Saving rare frogs

The White-bellied Frog (Geocrinia alba) is critically endangered due to habitat loss. Photo credit: B Maryan/Western Australian Museum

The critically endangered white-bellied frog has been given a population boost, with dozens returned to the wild in the State’s South West. The tiny frog (Anstisia alba) is found in an area spanning about 130 square kilometres between Karridale and Witchcliffe.

This latest release, at a creek near Boranup Downs, takes the total number reintroduced to more than 1,250.

Eggs are collected from the wild by the Department of Biodiversity, Conservation and Attractions, and then reared to adulthood in a protected environment at Perth Zoo – the first zoo to successfully breed these frogs in captivity.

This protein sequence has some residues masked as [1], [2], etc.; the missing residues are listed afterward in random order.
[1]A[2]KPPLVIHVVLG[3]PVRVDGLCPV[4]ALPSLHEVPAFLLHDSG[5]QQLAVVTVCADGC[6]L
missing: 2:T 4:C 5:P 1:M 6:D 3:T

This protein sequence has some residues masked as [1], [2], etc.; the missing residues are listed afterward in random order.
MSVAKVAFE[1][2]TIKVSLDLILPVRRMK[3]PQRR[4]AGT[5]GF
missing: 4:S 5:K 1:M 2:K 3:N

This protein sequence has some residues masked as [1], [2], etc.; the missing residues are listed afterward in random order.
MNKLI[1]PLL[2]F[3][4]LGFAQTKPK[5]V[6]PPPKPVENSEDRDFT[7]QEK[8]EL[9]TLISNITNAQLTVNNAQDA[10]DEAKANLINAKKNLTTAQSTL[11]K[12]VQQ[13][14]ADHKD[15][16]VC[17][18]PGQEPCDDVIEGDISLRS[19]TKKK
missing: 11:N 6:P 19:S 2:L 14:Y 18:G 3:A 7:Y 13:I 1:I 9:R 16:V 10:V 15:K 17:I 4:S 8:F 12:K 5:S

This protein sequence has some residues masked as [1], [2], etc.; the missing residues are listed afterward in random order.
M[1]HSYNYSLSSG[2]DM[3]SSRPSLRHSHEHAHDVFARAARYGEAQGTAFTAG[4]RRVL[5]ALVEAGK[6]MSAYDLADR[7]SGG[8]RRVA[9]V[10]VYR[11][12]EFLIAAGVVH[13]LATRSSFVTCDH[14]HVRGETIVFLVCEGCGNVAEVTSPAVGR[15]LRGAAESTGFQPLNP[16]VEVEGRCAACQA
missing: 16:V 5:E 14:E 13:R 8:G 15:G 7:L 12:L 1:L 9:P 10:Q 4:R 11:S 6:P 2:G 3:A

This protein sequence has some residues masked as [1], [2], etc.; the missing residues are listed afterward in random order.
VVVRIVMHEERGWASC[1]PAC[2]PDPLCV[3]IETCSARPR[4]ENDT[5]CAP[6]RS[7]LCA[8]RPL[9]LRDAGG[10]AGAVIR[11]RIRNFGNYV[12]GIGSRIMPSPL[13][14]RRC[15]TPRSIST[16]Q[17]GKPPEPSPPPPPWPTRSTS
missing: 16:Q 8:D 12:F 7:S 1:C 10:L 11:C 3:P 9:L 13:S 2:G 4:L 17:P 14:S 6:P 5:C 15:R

The frog breeding program is also helping to increase the numbers of two other vulnerable species – the orange-bellied frog (Anstisia vitellina) and the sunset frog (Spicospina flammocaerulea).

“This program is helping preserve this rare local species and protect it from extinction, along with measures such as fire management, fencing and feral animal control,” said Warren-Blackwood MLA Jane Kelsbie.

Vital habitat for these frog species in the Leeuwin-Naturaliste National Park was threatened by a bushfire last year, but crews managed to protect the area, following prescribed burns.